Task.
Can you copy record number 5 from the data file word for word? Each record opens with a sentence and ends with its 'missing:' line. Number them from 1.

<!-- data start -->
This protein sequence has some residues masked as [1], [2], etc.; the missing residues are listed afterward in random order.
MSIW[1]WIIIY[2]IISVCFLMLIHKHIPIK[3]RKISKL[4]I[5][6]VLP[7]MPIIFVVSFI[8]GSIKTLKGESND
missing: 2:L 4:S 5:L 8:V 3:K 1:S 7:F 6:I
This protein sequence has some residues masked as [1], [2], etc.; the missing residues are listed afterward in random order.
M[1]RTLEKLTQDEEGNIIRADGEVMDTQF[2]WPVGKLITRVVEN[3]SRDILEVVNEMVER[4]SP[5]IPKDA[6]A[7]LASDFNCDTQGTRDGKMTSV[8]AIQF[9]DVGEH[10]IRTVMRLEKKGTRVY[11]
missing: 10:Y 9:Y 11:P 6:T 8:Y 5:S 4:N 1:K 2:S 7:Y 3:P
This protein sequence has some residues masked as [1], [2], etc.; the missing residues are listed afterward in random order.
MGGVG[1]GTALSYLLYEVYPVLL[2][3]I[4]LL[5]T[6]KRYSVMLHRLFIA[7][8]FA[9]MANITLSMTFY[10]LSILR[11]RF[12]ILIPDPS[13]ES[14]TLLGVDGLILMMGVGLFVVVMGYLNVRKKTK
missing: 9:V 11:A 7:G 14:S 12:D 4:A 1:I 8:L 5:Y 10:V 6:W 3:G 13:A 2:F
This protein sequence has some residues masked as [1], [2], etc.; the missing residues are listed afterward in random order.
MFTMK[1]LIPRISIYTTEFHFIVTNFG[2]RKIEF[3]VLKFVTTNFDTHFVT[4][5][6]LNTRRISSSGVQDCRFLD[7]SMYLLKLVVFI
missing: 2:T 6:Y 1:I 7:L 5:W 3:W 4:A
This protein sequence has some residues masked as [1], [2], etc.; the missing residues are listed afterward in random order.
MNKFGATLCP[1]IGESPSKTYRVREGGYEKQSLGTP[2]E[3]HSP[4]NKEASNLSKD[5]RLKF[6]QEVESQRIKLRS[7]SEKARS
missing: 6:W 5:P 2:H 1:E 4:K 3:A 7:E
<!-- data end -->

This protein sequence has some residues masked as [1], [2], etc.; the missing residues are listed afterward in random order.
MNKFGATLCP[1]IGESPSKTYRVREGGYEKQSLGTP[2]E[3]HSP[4]NKEASNLSKD[5]RLKF[6]QEVESQRIKLRS[7]SEKARS
missing: 6:W 5:P 2:H 1:E 4:K 3:A 7:E